Did you ever wanted a bike so much that you feel like it’s meant to be yours?
What about when you’re in the track shredding and suddenly a bicycle just like yours passes by driven by someone not so cool in a not so cool way? “Man, my bike can’t be like that!”
Or, maybe you’re just like me, and like to have things your way, all the way!
I’m like that pretty much in everything I do or own, so I decided to have my RockyMountain Slayer pimped up my way.
First thing: I wanted to get rid of that olive greenish brown that makes the bike look old and sad.
So, to the color.
A smiley bike was the goal to achieve, so I was thinking of something like: very light green, very light yellow, very light blue… or, just white!
Since it is my favorite color – or non-color – i sticked with it and started having fun designing the decals and making digital collages to test the new look.
The Canadian brand has a very special place in every “connoisseur”‘s heart, so I’m very proud of owning a RockyMountain Frame (which is very rare here) and wanted to work on they’re image and turn it a bit more “me-ish”.
The Canadian maple leafs were the image to work on and they had to be there no matter what. Also, this frame is very simple in the way it works and with very nice details, so the concept began with the stylization of the maple leaf, thus designing a minimalist new RM logo for the custom bike using the Slayer Special Edition color scheme but keeping in mind the lean look of the frame.
Second: Blasting the old paint.
MAN, what are these Canadian guys using for painting they’re frames? It’s almost impossible to remove, even with sand blast!! A mixture of sand blast and a brutal sanding machine did the job… well most of it anyway since there are some meticulous parts in this beautifully hand made and welded easton frame.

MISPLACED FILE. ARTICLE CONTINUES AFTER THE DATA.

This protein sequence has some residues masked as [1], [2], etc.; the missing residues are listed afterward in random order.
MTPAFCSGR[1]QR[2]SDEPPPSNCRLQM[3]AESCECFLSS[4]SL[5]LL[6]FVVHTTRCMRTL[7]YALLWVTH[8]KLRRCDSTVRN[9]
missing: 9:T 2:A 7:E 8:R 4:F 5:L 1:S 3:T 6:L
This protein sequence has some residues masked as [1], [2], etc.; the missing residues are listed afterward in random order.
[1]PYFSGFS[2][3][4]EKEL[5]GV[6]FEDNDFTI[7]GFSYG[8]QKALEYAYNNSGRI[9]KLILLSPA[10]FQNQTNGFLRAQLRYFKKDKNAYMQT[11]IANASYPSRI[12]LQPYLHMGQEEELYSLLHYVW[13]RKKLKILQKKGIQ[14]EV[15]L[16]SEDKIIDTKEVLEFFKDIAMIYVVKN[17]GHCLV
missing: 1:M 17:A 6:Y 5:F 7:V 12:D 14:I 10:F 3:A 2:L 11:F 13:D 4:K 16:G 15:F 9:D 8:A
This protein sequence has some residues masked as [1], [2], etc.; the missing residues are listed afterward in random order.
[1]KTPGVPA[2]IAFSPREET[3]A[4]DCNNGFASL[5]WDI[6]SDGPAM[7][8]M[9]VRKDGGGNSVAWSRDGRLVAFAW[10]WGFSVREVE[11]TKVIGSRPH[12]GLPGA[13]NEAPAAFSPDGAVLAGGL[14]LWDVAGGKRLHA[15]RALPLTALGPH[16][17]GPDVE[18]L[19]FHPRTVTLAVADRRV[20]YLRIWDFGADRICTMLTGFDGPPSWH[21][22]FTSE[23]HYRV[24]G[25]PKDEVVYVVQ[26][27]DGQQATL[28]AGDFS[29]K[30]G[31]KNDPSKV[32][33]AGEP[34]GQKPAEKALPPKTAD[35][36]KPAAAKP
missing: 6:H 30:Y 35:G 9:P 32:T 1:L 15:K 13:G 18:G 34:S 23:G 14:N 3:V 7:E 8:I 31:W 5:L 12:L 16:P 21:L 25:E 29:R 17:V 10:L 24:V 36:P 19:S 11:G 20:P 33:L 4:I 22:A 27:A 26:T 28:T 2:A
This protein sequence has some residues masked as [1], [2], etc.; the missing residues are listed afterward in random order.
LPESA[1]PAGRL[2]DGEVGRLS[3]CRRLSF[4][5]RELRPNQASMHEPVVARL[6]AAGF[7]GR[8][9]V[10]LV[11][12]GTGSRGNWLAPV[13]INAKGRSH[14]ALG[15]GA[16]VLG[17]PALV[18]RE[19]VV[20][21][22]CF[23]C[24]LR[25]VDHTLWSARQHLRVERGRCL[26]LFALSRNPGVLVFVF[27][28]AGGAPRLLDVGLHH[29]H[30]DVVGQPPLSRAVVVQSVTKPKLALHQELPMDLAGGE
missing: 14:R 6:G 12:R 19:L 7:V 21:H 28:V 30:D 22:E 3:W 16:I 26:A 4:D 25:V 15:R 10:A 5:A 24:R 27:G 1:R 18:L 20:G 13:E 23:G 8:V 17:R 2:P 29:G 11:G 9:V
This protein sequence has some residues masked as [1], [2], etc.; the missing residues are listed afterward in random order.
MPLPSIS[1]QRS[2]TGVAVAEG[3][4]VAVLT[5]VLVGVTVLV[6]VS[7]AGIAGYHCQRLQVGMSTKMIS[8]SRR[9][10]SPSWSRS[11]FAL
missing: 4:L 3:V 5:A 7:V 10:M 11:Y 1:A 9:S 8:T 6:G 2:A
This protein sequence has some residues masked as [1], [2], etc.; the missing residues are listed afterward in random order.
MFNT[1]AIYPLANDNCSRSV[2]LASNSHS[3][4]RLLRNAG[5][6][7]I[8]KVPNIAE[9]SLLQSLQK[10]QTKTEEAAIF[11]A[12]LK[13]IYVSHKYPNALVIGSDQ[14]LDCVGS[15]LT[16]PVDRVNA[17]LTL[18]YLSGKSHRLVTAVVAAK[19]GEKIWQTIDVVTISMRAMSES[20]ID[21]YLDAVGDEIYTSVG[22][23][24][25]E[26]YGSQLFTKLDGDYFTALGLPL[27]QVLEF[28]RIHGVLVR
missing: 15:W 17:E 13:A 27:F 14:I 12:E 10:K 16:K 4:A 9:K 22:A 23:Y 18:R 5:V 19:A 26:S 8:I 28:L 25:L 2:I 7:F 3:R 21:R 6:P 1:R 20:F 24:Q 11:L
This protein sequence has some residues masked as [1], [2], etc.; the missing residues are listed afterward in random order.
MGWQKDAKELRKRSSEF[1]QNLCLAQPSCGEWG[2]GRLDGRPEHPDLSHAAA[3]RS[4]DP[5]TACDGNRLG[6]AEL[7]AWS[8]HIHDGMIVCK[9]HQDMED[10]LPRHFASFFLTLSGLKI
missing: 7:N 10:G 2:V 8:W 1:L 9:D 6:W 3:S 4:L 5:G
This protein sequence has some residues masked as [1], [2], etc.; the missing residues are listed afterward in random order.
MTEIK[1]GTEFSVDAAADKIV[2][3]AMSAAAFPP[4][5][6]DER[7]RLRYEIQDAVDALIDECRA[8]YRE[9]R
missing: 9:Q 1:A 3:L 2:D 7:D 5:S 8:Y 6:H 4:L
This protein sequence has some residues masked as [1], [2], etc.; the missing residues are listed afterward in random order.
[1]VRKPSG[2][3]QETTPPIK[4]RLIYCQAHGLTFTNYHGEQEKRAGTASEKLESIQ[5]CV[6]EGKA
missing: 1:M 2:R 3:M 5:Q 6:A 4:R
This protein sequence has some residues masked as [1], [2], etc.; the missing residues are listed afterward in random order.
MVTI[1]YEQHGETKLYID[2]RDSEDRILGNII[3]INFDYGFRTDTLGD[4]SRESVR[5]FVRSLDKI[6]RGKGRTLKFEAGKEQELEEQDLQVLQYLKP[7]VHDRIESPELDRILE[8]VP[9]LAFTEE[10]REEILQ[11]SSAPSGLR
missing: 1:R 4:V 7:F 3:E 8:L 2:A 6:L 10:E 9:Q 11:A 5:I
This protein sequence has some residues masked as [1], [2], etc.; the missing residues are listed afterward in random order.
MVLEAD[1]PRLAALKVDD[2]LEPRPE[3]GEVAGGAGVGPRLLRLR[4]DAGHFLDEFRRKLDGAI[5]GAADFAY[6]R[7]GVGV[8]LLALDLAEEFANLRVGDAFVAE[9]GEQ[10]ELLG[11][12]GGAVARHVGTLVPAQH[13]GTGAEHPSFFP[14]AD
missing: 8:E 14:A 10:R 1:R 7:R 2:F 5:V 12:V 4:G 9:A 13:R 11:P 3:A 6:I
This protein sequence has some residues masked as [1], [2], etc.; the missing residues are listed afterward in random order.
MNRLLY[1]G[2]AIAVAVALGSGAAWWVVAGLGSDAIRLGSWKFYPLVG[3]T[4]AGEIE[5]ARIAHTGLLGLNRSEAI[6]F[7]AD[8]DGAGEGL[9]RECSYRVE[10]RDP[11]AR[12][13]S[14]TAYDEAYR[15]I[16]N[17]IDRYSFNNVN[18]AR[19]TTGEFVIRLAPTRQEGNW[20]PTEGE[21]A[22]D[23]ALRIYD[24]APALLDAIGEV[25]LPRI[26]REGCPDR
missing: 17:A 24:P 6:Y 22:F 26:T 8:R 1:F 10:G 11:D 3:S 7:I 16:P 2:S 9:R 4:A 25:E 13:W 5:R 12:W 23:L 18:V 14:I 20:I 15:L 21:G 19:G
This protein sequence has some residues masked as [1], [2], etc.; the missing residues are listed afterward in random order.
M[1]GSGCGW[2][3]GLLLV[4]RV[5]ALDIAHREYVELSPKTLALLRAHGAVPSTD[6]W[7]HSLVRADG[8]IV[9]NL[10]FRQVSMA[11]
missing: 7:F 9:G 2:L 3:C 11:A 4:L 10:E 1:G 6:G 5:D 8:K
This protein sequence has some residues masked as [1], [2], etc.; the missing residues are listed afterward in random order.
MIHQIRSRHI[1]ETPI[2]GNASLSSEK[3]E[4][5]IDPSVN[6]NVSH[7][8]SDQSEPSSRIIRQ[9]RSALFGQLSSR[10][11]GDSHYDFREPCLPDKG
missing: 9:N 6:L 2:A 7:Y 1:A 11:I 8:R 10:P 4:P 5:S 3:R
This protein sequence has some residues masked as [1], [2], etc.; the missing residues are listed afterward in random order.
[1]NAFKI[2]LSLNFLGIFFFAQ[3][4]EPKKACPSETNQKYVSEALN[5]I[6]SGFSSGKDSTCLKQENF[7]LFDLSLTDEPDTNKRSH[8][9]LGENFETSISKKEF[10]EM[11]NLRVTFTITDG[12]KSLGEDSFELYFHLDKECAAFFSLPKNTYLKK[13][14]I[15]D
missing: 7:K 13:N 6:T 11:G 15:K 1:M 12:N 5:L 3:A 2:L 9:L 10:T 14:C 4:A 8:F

Third: Painting and detailing.
A pure white was chosen and a two component glossy clear coat was added 3 times to make it harder, shinier and more durable. This part was done by a professional painter since the goal was to have a perfect result.
All the original decals were designed with the new concept just like the ones to the FOX 36, and a mirror concept was created for the non-drivetrain side so that the bike was almost seen like a different, yet, as much as equal as possible on both sides.
Fourth: The Hardware.
Most of the hardware came from the same bike before this pippin’ job, but some new components magically arrived by mail on the same week the frame was being painted… curious…
The old Formula ORO gave they’re place in the handlebars to the mighty and beautifully machined Hope M4. There was nothing wrong with the Formula, they are great brakes! But I fell in love with the M4s in a friend of mine’s bike, and I buy things for impulse, so.. there they are.
Mavic Crossline, these Enduro/FR specific wheels are very rigid and strong yet still light enough for all mountain riding, also… I think they’re really beautiful and simple, and the black and white scheme really goes with the ÉSSE.
FOX, DHX 4.0 2010. manitou steel 450lbs spring
FOX 36 TALAS RC2. custom paint and decals
I wanted a telescopic seatpost, and the goal was to buy a RockShox Reverb, not because of the brand or being hydraulic, but just for the simple reason: it’s BLACK. But, after seeing and reading some reviews, a very good business appeared for a KindShock i950R, and I used the saved money to buy both seatpost and set of wheels!
New ESSAX Adrenaline, white – 160gr! (not that I’m a weight freak, but this is a great comfortable saddle, and light!!)
Sunline vOne 711mm (to switch for a RaceFace stealth 785mm. VOne is great, but I’m starting to feel the 711 just not wide enough for my shoulders)
RaceFace Atlas 50mm
RaceFace Atlas All Mountain 2 ring and bash
Sram x9 with x7 shifters.
MAXXIS Minion DHF 2.35 front;
Specialized Eskar 2.30 back.
Next step, taking this baby to ride “at home” in British Columbia in the other side of the ocean!
I’m happy! and no one has one like mine!